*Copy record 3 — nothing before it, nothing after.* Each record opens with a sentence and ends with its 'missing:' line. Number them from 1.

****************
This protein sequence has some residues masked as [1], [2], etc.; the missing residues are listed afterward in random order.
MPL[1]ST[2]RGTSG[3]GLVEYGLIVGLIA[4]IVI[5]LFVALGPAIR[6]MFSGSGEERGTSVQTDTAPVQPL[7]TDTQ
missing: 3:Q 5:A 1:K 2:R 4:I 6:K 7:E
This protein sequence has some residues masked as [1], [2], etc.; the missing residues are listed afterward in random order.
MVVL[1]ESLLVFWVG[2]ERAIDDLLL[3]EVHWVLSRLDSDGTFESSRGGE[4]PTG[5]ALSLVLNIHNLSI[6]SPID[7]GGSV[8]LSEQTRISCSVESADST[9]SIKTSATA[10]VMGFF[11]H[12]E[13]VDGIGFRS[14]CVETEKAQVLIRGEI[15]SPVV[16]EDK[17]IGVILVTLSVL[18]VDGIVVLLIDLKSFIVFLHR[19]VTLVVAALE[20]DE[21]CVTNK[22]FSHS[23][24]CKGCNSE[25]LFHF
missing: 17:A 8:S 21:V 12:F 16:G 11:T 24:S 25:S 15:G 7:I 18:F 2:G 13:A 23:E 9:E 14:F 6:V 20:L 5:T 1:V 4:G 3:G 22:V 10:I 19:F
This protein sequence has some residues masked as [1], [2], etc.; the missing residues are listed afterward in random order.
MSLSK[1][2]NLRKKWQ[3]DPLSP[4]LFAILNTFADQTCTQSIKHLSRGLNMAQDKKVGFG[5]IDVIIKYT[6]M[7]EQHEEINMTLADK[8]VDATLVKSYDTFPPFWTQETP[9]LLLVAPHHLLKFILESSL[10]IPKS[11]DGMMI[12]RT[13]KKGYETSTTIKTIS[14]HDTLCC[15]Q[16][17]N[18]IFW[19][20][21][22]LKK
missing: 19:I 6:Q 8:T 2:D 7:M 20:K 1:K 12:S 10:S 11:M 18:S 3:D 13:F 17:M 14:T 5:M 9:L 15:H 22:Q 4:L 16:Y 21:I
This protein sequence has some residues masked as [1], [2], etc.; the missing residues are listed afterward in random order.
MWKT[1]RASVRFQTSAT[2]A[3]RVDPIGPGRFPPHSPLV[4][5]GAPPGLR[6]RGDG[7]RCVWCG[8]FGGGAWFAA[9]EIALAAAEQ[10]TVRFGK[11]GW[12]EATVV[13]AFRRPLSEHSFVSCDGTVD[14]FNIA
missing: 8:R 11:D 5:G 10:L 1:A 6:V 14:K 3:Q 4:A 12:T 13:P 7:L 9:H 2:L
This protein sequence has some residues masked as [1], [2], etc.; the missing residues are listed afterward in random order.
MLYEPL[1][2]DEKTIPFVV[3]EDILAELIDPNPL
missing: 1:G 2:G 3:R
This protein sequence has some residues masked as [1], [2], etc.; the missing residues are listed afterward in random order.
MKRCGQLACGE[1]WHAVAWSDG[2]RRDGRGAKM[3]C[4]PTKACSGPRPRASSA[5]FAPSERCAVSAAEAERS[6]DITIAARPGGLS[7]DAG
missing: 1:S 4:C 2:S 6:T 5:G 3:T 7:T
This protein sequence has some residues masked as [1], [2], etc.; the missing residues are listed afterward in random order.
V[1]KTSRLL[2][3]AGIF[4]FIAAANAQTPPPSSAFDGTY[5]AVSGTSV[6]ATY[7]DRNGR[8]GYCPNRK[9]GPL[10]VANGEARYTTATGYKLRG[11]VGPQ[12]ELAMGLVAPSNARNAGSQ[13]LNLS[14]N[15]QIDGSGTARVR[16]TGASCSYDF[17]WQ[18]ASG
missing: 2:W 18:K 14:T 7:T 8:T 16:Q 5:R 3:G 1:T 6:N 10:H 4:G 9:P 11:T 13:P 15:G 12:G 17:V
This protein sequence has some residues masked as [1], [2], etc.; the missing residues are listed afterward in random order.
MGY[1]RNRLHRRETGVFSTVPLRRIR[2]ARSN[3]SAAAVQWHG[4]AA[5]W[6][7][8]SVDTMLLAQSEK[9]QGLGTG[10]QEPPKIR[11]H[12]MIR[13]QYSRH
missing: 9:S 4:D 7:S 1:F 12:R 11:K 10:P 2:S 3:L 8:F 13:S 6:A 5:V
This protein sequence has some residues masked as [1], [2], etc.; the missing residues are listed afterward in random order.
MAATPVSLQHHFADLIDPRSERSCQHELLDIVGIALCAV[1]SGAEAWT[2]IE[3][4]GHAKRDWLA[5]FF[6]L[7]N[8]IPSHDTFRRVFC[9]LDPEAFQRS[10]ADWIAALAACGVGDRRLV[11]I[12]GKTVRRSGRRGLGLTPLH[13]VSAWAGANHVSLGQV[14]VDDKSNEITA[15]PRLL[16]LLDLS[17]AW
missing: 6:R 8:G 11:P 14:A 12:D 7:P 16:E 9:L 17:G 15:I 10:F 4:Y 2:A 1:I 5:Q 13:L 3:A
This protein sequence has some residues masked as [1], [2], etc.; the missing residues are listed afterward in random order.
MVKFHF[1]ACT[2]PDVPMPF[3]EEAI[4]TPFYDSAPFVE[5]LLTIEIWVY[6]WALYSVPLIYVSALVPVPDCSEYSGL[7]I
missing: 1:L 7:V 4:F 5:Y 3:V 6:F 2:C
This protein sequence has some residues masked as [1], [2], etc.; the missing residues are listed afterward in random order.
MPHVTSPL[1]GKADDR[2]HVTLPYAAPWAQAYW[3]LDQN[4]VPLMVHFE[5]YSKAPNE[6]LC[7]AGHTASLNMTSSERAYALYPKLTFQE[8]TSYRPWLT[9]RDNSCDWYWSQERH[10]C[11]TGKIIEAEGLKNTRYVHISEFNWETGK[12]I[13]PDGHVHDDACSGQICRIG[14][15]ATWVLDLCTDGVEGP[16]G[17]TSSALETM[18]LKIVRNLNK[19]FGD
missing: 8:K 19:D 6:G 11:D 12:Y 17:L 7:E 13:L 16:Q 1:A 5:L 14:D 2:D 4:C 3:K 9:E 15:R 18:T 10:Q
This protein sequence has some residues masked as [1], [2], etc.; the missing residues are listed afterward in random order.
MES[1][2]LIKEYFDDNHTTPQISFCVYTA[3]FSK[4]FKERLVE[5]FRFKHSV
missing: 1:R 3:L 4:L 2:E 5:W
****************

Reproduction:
This protein sequence has some residues masked as [1], [2], etc.; the missing residues are listed afterward in random order.
MSLSK[1][2]NLRKKWQ[3]DPLSP[4]LFAILNTFADQTCTQSIKHLSRGLNMAQDKKVGFG[5]IDVIIKYT[6]M[7]EQHEEINMTLADK[8]VDATLVKSYDTFPPFWTQETP[9]LLLVAPHHLLKFILESSL[10]IPKS[11]DGMMI[12]RT[13]KKGYETSTTIKTIS[14]HDTLCC[15]Q[16][17]N[18]IFW[19][20][21][22]LKK
missing: 19:I 6:Q 8:T 2:D 7:M 20:K 1:K 12:S 10:S 11:M 18:S 3:D 13:F 17:M 14:T 5:M 9:L 15:H 22:Q 4:L 16:Y 21:I